Friday, December 14, 2007

No Statute Of Limitations

The Kansas Supreme Court indefinitely suspended an attorney as a result of his third conviction of driving under the influence. The investigation further revealed that he "had failed to disclose a number of his arrests and convictions when he applied for admission to the Kansas bar" in 1986. This conduct violated Kansas Rule 8.1(a). Finally, he submitted a character reference letter in the disciplinary matter without providing to the witness "the facts necessary to fully appreciate [his] current fitness." The court treated the letter as "deceptive" and as the submission of false evidence. The court states:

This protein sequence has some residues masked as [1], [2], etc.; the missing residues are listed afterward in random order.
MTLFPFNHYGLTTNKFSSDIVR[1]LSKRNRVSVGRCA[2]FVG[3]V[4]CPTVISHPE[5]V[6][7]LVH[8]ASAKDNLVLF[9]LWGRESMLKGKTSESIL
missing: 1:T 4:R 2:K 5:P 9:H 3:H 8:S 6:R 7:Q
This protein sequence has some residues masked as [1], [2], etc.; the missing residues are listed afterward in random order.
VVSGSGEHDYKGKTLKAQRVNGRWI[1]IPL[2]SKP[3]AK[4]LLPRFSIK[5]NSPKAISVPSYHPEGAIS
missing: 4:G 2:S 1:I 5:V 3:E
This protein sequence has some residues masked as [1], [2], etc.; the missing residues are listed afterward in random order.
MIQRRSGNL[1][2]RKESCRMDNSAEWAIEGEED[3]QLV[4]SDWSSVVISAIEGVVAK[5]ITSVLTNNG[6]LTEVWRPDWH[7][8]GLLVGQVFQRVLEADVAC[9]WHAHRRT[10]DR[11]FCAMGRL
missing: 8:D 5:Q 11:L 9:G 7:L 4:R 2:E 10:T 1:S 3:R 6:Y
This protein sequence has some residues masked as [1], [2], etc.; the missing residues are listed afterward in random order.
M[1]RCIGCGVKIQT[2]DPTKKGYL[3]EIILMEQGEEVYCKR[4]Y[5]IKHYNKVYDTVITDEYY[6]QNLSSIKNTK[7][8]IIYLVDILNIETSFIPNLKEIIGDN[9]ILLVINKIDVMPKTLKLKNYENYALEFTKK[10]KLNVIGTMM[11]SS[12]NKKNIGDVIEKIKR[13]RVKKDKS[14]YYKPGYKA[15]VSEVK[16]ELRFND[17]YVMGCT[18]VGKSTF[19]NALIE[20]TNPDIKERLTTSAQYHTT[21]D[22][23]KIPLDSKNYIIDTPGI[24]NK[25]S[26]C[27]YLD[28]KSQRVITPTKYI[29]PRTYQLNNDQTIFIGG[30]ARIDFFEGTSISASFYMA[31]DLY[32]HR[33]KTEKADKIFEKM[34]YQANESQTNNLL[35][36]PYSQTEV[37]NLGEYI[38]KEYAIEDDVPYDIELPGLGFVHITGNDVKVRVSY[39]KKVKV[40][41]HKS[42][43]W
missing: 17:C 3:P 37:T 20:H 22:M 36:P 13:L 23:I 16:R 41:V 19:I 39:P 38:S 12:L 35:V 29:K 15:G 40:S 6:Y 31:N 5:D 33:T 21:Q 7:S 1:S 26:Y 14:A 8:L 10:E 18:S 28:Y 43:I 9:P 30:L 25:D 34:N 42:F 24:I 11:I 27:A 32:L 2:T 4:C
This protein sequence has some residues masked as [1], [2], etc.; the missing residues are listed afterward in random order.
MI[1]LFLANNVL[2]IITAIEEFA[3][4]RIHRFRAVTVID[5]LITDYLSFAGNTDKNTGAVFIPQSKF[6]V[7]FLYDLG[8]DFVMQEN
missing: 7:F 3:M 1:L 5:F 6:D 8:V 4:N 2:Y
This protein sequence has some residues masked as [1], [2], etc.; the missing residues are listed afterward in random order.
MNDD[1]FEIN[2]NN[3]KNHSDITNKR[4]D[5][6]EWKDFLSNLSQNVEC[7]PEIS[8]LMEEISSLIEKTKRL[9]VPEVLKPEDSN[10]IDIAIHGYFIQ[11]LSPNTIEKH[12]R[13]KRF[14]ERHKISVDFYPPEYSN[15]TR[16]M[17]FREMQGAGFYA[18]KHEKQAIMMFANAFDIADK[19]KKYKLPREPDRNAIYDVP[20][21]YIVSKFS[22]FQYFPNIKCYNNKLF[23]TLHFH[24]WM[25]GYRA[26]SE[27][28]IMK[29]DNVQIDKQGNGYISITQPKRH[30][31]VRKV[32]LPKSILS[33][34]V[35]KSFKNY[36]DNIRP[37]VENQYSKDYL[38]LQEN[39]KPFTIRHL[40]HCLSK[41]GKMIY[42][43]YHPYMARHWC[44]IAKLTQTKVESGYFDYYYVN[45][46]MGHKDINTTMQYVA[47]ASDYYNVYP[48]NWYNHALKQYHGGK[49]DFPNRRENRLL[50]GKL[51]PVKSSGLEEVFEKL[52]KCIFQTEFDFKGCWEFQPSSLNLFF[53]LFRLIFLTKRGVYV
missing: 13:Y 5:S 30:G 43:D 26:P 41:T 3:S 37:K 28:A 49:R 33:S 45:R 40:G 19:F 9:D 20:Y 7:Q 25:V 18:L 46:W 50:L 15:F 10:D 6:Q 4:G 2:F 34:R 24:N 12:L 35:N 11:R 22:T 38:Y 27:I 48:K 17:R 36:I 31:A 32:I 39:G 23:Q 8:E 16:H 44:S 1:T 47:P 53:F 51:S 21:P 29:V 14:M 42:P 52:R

"Respondent has an established record of deception as to his misconduct. Should respondent ever seek reinstatement to the practice of law in Kansas and the petition is referred by the court to the Disciplinary Administrator, that office is directed to check out thoroughly every aspect of respondent's petition and investigate respondent's activities in the years that will have elapsed since his suspension and make a detailed report and hold a full hearing thereon for consideration by a hearing panel and/or this court."

This case is a reminder that a false or misleading statement in the bar admission process (here made over twenty years ago) is a ticking time bomb that can result in disciplinary consequences whenever it comes to light. (Mike Frisch)

http://lawprofessors.typepad.com/legal_profession/2007/12/no-statute-of-l.html

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